Regulatory Strategy and Tactics

There are two words which often sit together when organisations discuss brand plans and company objectives for these, “Strategy and Tactics”. Have you however paused to consider them in full and to understand how they can guide you and what those differences are?

If we define strategy in a regulatory setting, we can most probably put it down to being a plan of action to achieve a long term or overall aim/goal.

Let’s for a moment however think of it in a military setting – the art of planning and directing overall operations and movements in a critical situation, such as a war or battle. By adopting this analogy you get an opportunity to view history and actions which have arisen.

The “Charge of the Light Brigade” was a charge of British cavalry against Russian forces during the Battle of Balaclava on 25th October 1854 in the Crimean War. The overall commander of the British forces intended to send the Light Brigade to pursue a retreating Russian artillery battery, which was a task well-suited to light cavalry. Due to miscommunication in the chain of command, the Light Brigade was instead sent on a frontal assault against a different artillery battery; one well-prepared with excellent fields of defensive fire. Although the Light Brigade reached the battery under massive amounts of direct fire from the gunners, the badly depleted brigade was forced to retreat immediately.

The assault ended with very high British casualties and no decisive gains.

In this example we see both strategy and tactics in play, but we also see the failings which lead to a failure of the action and the task. The cavalry reached their objective, but miscommunication, poor tactics and strategy gave no benefit only losses.

What does this show us? For a company to succeed, maintain and to importantly grow their brands, a clear regulatory pathway aligned to the business plan is key. This strategy is a vital component in the company growth and should have an equal value and importance to the brands they sell to ensure their protection.

So where does this strategy start? Drill down to what is important and what is valuable and start with two questions:

What is my product?

Where/what are the opportunities?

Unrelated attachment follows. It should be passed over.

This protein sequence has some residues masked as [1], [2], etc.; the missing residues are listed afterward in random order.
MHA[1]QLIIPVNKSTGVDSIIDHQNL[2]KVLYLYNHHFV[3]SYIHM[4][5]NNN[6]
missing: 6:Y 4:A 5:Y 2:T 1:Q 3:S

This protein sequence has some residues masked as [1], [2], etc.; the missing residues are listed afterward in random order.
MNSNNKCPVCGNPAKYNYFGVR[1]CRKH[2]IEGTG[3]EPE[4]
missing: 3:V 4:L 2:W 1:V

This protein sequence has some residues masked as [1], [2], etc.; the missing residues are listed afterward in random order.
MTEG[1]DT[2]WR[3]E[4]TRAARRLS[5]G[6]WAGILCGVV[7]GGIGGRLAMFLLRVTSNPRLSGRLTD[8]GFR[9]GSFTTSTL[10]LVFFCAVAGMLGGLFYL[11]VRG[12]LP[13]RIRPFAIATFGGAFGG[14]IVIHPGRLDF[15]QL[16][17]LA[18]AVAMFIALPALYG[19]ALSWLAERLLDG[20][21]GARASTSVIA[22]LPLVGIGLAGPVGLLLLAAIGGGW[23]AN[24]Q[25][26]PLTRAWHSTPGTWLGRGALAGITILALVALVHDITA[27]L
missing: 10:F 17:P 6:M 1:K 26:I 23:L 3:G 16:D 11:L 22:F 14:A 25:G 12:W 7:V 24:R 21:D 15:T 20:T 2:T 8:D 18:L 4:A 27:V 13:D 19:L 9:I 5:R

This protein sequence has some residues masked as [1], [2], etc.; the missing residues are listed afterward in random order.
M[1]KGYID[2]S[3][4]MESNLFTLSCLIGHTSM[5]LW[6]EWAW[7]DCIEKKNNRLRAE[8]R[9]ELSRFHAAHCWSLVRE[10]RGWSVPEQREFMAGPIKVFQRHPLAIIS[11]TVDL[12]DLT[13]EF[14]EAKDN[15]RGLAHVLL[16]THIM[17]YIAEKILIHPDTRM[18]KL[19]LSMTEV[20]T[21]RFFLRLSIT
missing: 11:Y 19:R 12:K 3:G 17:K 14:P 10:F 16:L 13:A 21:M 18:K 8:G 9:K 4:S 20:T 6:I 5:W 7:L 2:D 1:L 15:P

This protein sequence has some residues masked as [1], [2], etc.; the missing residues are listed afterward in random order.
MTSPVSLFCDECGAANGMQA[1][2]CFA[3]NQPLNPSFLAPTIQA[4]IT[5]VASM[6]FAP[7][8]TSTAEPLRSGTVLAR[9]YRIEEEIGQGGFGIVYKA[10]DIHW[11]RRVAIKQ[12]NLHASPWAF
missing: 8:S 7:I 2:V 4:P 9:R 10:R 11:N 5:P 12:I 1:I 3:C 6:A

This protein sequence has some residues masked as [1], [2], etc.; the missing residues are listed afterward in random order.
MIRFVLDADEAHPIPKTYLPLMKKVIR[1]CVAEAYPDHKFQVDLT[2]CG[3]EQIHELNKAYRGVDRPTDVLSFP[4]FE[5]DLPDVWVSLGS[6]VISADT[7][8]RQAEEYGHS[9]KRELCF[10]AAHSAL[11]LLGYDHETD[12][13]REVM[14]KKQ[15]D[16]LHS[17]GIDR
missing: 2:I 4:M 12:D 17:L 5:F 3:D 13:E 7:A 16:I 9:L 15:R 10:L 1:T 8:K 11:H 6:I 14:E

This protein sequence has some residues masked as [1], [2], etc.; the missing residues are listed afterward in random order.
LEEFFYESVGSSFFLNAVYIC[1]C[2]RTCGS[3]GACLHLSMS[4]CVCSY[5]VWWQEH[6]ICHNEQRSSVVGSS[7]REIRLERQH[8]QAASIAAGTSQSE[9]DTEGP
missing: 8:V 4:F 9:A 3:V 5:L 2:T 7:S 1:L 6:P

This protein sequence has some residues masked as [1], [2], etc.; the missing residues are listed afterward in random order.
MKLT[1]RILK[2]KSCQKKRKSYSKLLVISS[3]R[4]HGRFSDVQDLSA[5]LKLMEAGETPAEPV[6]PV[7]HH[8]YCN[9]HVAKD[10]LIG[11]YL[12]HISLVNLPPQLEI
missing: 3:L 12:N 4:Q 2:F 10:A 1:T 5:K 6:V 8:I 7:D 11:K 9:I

Sounds simple but….! What legislation is in place to control and monitor? (Medicines legislation, Medical Devices legislation, Food law, Product Safety Directives, Biocidal Products/REACH Directives)

If it claims to treat, cure, prevent or alleviates it’s likely to be a medicine or a device but we have seen a growth of “borderline” products, especially within skincare, which push these boundaries.

Your regulatory strategy should be a three-dimensional tool.

Level One: Commercial – What is the claim you want to make, advertising and market access?

Level Two: Geographical – Which countries is this applicable to?

Level Three: Steps – What are the pure regulatory steps to achieve this? Legal status, existing products to abridge to, political perspective, dossier, regulatory submission route, active component level/device/ food/ biocide – links to the claim

We started this piece with mention of two words – Strategy and tactics. The final part of the jigsaw – tactics – the way you implement it!

Here at JensonR+ we can help guide and support you in the both the regulatory strategy and give you the tactics of how to succeed in those plans.

How does your company fair against the following and does it sound like your strategy and tactics?

If you know the enemy and know yourself, you need not fear the result of a hundred battles. If you know yourself but not the enemy, for every victory gained you will also suffer a defeat. 

If you know neither the enemy nor yourself, you will succumb in every battle.” 

Sun Tzu, The art of War

James Hall